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1998 Model: Water Pump, Radiator, Thermostat and Hose Replacement

The water pump's wheel was slightly wobbling indicating bearings going out. Car was overheating off and on without warning. And, heater wouldn't pump out warm air. I received bids on the work mentioned in the thread title. The pricing ranged from $1100 to $1320. Since most of the shops didn't bother to even look over the car properly, or couldn't locate the water pump within 60 seconds, I decided to do the work myself. Here are the parts:

1. Water pump (with gasket)
2. Water pump gasket sealant - or Ultra Gray
3. Radiator (Make sure it has all the replacement fittings.)
4. Upper Radiator Hose (Spring clamps or C clamps if needed)
5. Lower Radiator Hose (Spring clamps or C clamps if needed)
6. Thermostat plus the rubber internal ring and gasket.
7. Seal/Gasket remover (Can also use a good quality chisel or metal putty knife)

Objective 1: Drain the coolant from the radiator and engine. Placed a bucket underneath the Lower Radiator Hose and engine block. Opened radiator cap. Pulled the lower radiator hose off and drained quickly. (Lots of old water and conditioner crap came out.) You can also open the radiator's drain plug but will drain the system slower.

Objective 2: Removing and Reinstalling Radiator:
A. Removed the 2 engine mounts and 2 car frame braces. (Engine will move a little but can easily be titled back in to place later.)
B. Removed the Upper Radiator Hose (URH) and all the attached small hoses connected to the radiator. (Removing the metallic hoses requires a little patience.)
C. Loosened the wire harness that runs along the frame via 2 plastic screws. (This is a good time to look for bare, torn or damaged wires.)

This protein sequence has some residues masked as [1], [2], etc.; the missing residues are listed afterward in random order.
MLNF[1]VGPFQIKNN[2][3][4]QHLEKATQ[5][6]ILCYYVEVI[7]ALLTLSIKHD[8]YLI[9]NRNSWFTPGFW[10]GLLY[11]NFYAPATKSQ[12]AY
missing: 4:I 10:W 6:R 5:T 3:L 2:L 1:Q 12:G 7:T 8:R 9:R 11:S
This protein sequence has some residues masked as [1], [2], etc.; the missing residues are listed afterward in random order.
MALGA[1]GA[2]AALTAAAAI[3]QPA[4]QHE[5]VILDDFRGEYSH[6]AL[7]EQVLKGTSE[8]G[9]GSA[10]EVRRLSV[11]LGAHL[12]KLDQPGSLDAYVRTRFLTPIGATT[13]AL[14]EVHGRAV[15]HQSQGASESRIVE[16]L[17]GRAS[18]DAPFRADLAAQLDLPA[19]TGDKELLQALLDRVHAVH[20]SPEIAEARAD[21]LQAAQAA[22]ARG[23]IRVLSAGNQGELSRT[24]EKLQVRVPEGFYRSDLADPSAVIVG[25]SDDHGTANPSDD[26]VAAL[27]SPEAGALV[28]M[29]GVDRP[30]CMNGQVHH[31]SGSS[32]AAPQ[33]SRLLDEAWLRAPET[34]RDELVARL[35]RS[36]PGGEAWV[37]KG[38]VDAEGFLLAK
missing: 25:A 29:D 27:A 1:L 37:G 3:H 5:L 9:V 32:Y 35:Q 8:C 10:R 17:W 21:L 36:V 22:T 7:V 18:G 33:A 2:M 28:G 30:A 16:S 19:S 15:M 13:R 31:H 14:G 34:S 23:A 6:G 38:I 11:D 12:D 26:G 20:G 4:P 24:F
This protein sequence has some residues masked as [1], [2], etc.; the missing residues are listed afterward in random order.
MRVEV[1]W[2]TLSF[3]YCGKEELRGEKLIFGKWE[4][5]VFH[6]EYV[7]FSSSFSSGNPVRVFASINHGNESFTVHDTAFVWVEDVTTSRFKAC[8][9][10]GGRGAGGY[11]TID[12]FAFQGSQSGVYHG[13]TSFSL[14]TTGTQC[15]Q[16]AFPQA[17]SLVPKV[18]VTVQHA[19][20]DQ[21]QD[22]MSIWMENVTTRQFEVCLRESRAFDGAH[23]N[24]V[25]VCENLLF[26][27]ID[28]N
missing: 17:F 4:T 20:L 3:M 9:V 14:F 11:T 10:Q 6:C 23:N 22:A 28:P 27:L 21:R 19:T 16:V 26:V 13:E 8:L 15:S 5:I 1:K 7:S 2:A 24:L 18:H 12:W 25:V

D. Removed 2 upper arms that hold radiator in place. (Radiator can now be tilted towards the engine and pulled up and out.)
E. Replace all the metal valves to match the old radiator including cleaning the temp sensor and it's connected wire with contact spray cleaner. Then reverse the steps above for installation.

Objective 3: Remove Water Pump
1. Before removing Serpentine belt, loosen the 4 small screws on the water pump pulley wheel. (The belt will help stabilize it just for loosening.)

2. SPECIAL STEPS: Remove the lower bolt on the Power Steering pump. Only loosen the top bolt and the PSP pulley can be moved aside slightly. Also, remove the battery and lay the fuse box in the battery compartment to free up work space. This WILL save you time and headache!

3. Serpentine belt is easily removed by using a socket wrench or crescent wrench. (NO fancy tool needed.) Angle the wrench slightly towards the front of the car and push. The tension pulley will suddenly lower and the belt can be slipped off.
4. Finish removing the water pump pulley wheel. There are 8 screws holding the water pump in place. (There are two empty screw holes - these are nipples for centering the water pump.) Use a rubber mallet or padded hammer to break the water pump's seal while holding on to it.
5. Clean off the old seal remnants. Make sure it's nice and clean.
6. Add sealant and gasket to the new water pump before installing. (Put the sealant on the water pump. Then center the gasket on the water pump. Then put more sealant on the gasket.)
7. Using the 2 nipples no the engine block as guides, center the water pump back on the block and use the smaller screws to hold it in place. Put all the rest of the bolts back alternating the tightening from side to side. (The bolt closest to the power steering can be tightened just a bit extra.)
8. Re-mount the power steering pump. Since you have one bolt holding in place, it will be very easy to find the other hold.
9. Clean off the water pump pulley wheel thoroughly before tightening back on. (You may need an extra pair of hands to steady the wheel.)
10. Re-install the serpentine belt (existing or new is up to you if the belt has cracks.)
11. Put back your fuse box and battery.

Objective 4: Remove and Replace Thermostat
1. Using a long neck socket, remove the 2 screws holding the hose cap in place. (Leave the old thermostat in for the moment while you complete the next step.)
2. Clean off any and all old sealant/gasket remnants on both the cap and engine. (Now pull out the old thermostat.)
3. Apply sealant to the cap first, then gasket (if needed) and finally the engine port.
4. Center the cap and tighten back down the bolts alternating side to side.

That's pretty much the complete mission. The engine temps now stay very cool, heater effectively warms the car and no more wobbling water pump which caused some belt slipping and poor cooling.
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